Yamaha E1010 Analog Delay


Last Update 05-12-2019

The E1010 is a good sounding analog delay with a maximum delay to 300ms. This is my least favorite analog delay unit for sound quality, but I keep it around for a few reasons. First, it has a panel full of knobs. No menus to monkey with, turn any knob and you get immediate change. The unit is very easy to operate with its large knobs and is ideal for real time tweaking - unlike digital delays, analog delays do not interrupt the audio signal when the delay time is changed.  There are five latching buttons for selecting the delay range: 10, 75, 150, 225, and 300ms.  The DELAY control scales the selected range between 0.25X and 1X. As to be expected with an analog BBD delay, the upper frequency range degrades with longer delays (natural echo does the same thing).  On my unit, if I use any mix level between all direct or all effect, the tone of the original suffers terribly, the output level drops. I can get around this by using the direct out and all effect on the mix for live/studio mixing, but guitarists should be forewarned this is *not* a good unit for inline effects like stompboxes. As the E1010 is a BBD based delay unit, the fidelity isn't perfect (it is a 1970s design). This can be a fault or a feature depending on your perspective - natural echos aren't perfect either! I'm also not impressed with the fidelity of the original signal in the mid delay ranges (30ms, 75ms), but not sure if that's a malfunction in my particular unit. One fault of the E1010 design is that it does not cover the time domain between 10ms and 18.75ms - which is the range for chorus/flange effects! I never liked modulated delay effects like flanging because of the LFO - it's a sine waveform and the modulation is not smooth. You can hear the sweep slow down between the extremes of the waveform. While it has a certain effect at fast LFO rates, triangle waveform is much better for modulated chorus or flange effects.  It has been in our musical family for a long time; the first gigging band I played in had bought it in the early 1980s for the PA, then my brother used it for his guitar, then when he borrowed my wireless unit and lost it in luggage during air travel the E1010 became mine as compensation.

The effects out of this box are limited.  It's a good machine for echo, slap, and haas processing but modulated effects such as chorus and flanging do not sound good.  Part of this is due to the crucial missing gap in the delay range, and also due to the insufficient implementation of the LFO sweep control law (translated: the modulation is sinusoidal which isn't optimal for slow modulated delay effects).  This is not the highest fidelity delay unit in my arsenal, but imperfections can be a good thing as I find it useful for slightly distorting the delayed signal when using it for stereo haas processing.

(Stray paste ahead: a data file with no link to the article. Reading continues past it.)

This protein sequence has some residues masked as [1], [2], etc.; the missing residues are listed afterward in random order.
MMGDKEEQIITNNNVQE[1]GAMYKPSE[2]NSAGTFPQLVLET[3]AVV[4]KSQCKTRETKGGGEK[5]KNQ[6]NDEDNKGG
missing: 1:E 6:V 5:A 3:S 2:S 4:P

The E1010 - and its little brother the E1005 - are the only BBD delay units I have seen that uses a chain of multiple BBD ICs.  Yamaha chose the MN3004 512 stage BBD for the 10ms range, while a quad of chained MN3005 4096 stage BBDs handles the other ranges.  The 75ms range uses a single MN3005, the 150ms delay range adds another MN3005, etc etc.  Anyone who has experimented with BBD devices knows that chaining multiple BBDs quickly increases the noise, as BBDs are hardly quiet and the noise accumulates from BBD to BBD by an order of a magnitude.  Yamaha remedied this in three ways: the delay time pushbuttons switch in different passive low pass filters, (-)24dB/oct active filters between the BBDs, and a NE570 compander compresses the audio before the delay system, then expands it by the same ratio at the end of the chain.  The expansion action increases high level signals while decreasing low level signals - namely the noise - so as to improve the signal-to-noise ratio to an acceptable level (note this does not ELIMINATE the noise).  The low pass filters decrease the high frequency response with increasing delay time - at 300ms the upper frequency limit is 2Khz.  Even at the shortest delay time range the upper frequency limit is 8Khz.  And that's in ADDITION to the (-)24dB/oct active low pass filters at the outputs of each MN3005!  This is typical of all analog BBD devices.  However thanks to the compandor amd the filters, the E1010 has better S/N ratio than most analog BBD delays.

Basic controls for MIX, FEEDBACK, FREQUENCY, and DEPTH should be familiar to delay enthusiasts.  Separate BASS (70hz +/-12dB) and TREBLE (7Khz +/-12dB) controls alter the tone of the direct signal before it enters the BBD chain, which is a useful tone modifier not seen on many BBD delays.  The INPUT control has enough gain range to handle miniscule guitar signals to hefty pro audio (+)4dBu levels.  The E1010 has front and rear panel jacks for input and output, while an optional direct output is available on the rear panel only.  The direct output proves useful for stereo haas processing, a typical set up routing unprocessed direct signal panned to extreme left with delayed signal (MIX fully 100% wet) panned to extreme right.

What is it good for? Simple slap delay or Haas effects for simple stereo enhancement. Knobs rule in my studio and I want to minimize menus wherever possible. I've been tempted to sell the E1010 on more than one occasion, and decided that there is no such thing as too many delays. It is my go-to box for imparting a subtle stereo image (Haas effect) on guitars.  That's pretty much it... no negative feedback (would had been ideal for extreme flange effects), no other modulation waveform, mono delay not stereo (modulated effects such as chorus really should be stereo).  This is a rudimentary delay unit - don't expect complex delay effects.

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